A medical student who achieved distinctions in every theory exam over six years was awarded Stellenbosch University’s top student honour.
Jennifer Kate van Heerden, the recipient of this year's coveted Chancellor's Medal, passed every year of study with distinction, and obtained distinctions in every one of the 11 domains of the final-year examinations. Van Heerden, who was awarded the degree MBChB cum laude, passed every one of the 29 theory modules in the six-year programme with distinction, completing the programme with an average percentage of 87.8%.
The coveted Chancellor's Medal is awarded annually to a final year or postgraduate student who has not only excelled academically, but also contributed to campus life in various ways and worked hard at developing co-curricular attributes.
The awarding of this year's medal was also a significant moment for Stellenbosch University (SU) as it is the first time that an earlier Chancellor's medal recipient awarded the Chancellor's medal to another top performer. Professor Wim de Villiers, rector and vice-chancellor, also graduated in the faculty of medicine and health sciences in 1983, and he was the recipient of the Chancellor's medal in that year.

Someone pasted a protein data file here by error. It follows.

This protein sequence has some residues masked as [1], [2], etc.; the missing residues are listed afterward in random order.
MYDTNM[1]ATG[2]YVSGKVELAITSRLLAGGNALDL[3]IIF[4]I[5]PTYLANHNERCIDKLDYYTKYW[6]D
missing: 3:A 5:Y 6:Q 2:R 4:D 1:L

Van Heerden said she felt honoured to have received the medal and said none of her success would have been possible without a support system around her. “My success has been made possible by the support system I have had around me. I absolutely love what I study and my passion for medicine has helped me to go the extra mile, even during the tough times while studying towards my degree," Van Heerden said.
In addition to the Chancellor's Medal, Van Heerden has scooped several other awards during her academic career. These include: various awards for Excellent Achievement in Academics – 2014; 2016; 2017; 2019; certification of recognition for exceptional contribution to the MBChB academic programme – 2019; Huis Francie Van Zijl honorary colours for exceptional performance in academics – 2016; Golden Key International Honour Society – 2015; merit bursaries for the top 5% achievers per faculty (minimum requirement of 75% average in the preceding academic year) – 2014–2018.
She has also occupied student leadership positions and served on committees, including president of Friends of Médecins Sans Frontières, a society in support of the non-profit organisation Médecins San Frontières (MSF, also known as Doctors Without Borders). In addition to all of the above, Van Heerden also made time to participate in a wide range of developmental activities, such as completing an elective course at Antonio Lorena Hospital in Cusco, Peru where she worked in the paediatric ward in a resource-limited environment, and attending the Msinga Outreach Camp, a medical and community outreach in rural KwaZulu-Natal.
Van Heerden plans to intern at Helen Joseph Hospital in Johannesburg after her graduation and her dream is to specialise in paediatrics one day.
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